What Your Images Are Saying And Why It’s Important

How to be intentional with your images

Have you ever heard the term visual literacy? It’s the ability to interpret what an image is saying; to one degree or another we all are capable of doing this.

Using visuals to relay a message, and relay it correctly, is no easy task. It takes 3 minutes to type it up, but days to script, schedule, shoot, and edit it. So why is it important, now more than ever, to tell a large portion of your story visually?

The Difference

Let’s see what an image looks like when it isn’t saying anything and when it is. Below are two frames from separate videos. Which do you think is saying something? Which isn’t?

Image from short film Bone & Body

Image from branding spot for Botlink

What do you think? Is it the top image, being mostly empty with no inherent action happening? Is it the bottom image, showing a closeup with no reference to the string or man’s face?

In reality, both images are saying something to you.

[bctt tweet=”From loneliness to love, an image shares a connection words are unable to do on their own.” via=”no”]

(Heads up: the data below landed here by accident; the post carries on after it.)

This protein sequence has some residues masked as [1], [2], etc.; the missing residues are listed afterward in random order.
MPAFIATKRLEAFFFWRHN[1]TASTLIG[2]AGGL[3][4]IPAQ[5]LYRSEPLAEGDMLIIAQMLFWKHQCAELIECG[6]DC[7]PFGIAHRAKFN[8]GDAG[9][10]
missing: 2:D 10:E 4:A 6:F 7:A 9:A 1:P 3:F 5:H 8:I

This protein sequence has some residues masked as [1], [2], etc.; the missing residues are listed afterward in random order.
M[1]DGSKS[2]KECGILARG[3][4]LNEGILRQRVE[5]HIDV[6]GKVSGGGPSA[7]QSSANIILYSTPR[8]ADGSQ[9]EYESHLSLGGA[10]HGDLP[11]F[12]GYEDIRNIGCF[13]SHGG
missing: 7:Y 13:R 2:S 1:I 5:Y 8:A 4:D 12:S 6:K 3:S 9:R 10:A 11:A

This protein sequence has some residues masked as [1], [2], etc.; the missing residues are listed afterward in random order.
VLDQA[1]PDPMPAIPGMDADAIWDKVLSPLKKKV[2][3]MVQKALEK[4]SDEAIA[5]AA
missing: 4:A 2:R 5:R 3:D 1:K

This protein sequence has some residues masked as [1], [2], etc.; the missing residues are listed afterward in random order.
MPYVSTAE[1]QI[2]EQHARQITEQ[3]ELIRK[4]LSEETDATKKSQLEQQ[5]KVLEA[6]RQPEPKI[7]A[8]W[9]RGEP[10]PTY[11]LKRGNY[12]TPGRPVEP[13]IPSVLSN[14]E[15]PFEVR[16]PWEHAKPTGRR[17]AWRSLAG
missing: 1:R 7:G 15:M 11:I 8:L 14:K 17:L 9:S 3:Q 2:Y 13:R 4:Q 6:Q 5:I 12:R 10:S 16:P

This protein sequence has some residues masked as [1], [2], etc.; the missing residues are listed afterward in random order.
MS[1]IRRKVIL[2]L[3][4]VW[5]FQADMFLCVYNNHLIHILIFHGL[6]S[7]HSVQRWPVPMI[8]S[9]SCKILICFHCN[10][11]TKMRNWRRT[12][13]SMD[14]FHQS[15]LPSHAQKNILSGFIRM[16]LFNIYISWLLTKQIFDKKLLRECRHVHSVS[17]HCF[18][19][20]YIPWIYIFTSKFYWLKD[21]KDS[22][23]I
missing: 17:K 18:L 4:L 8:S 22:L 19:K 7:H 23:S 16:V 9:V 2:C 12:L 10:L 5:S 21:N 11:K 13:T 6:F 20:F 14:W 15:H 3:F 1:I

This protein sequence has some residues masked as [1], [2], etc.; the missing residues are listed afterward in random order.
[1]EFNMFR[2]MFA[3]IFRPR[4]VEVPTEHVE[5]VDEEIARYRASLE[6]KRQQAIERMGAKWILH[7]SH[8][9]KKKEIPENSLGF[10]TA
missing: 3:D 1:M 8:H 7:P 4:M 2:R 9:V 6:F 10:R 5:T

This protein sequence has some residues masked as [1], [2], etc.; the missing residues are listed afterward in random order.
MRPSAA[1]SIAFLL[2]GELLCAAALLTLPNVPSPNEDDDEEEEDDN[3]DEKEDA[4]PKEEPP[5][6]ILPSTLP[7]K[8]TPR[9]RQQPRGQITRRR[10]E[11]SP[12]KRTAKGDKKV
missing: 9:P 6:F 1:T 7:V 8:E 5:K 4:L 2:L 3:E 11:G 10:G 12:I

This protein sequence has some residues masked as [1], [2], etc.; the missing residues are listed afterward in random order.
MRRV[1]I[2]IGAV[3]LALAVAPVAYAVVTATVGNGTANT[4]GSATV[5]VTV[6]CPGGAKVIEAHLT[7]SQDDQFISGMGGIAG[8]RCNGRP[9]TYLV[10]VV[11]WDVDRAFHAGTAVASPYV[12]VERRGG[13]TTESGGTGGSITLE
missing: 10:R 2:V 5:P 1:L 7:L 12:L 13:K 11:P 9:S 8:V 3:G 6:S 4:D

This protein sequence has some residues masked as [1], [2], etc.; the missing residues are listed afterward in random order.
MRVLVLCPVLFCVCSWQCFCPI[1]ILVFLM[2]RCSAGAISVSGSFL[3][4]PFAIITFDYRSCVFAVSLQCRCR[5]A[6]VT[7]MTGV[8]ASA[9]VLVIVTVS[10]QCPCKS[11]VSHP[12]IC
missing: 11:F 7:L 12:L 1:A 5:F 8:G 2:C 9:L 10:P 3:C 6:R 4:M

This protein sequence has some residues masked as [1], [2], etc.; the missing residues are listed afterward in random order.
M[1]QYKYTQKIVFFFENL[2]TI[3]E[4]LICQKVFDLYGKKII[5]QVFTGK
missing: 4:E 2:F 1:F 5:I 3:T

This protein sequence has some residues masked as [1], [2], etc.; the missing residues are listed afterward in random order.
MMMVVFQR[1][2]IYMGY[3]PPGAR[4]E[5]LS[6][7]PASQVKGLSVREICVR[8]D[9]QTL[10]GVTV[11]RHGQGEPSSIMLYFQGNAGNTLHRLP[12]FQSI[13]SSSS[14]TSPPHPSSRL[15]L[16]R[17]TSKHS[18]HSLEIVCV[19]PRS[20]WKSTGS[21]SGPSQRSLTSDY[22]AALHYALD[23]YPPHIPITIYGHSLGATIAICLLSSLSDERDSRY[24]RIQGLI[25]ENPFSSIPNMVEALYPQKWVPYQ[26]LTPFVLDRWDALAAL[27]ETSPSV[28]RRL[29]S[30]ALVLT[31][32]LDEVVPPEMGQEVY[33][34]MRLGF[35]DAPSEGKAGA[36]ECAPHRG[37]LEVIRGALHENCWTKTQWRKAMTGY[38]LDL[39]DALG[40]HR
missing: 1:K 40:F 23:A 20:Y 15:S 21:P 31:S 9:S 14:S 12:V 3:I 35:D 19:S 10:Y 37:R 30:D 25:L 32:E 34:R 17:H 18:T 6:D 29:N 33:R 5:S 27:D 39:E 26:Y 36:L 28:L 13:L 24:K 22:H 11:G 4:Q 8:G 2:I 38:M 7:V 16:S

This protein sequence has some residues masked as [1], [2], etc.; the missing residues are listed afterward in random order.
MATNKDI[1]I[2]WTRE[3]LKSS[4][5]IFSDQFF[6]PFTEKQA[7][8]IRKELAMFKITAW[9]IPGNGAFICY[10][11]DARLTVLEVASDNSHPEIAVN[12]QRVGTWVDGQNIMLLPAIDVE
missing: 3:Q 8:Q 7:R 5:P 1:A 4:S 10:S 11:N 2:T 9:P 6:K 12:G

Because of this truth we not only need to make sure to utilize imagery to help say what we want, but we need to make sure our visuals say what we mean. As humans there is an inherited empathy towards visuals that we cannot recreate with words alone; we are missing an important opportunity to connect with our audience if we try and tell rather than show.

Let’s look at each image and see what they are saying.

The first image creates a sense of disconnection, gives a feeling of loneliness and sets a stage for the scene and what our audience can expect from it.

The second image gives a feeling of love and care, shows closeness and creates an interest in what is happening beyond the frame.

Why this is important

1. In our age we have an overload of imagery. We process this information quickly and barely stop to read or listen unless that imagery connects with us on a deeper personal level.

2. Think back to the last article or video you clicked on. The audio wasn’t playing until you clicked on it, the title may have described what it’s for, but wasn’t the image why you stopped to read that title in the first place?

3. Our attention spans are limited due to all of this content overload. We have only the few seconds it takes to scroll past a post or to flip the channel to catch our viewer’s attention.

Your imagery has the power to be a driving voice in telling your story, but only if you are intentional in every frame shown and make sure each is telling the right story.

[bctt tweet=”If we rely solely on words to say what we want, we will lose our audience before we can say it.” via=”no”]

What will you say without words?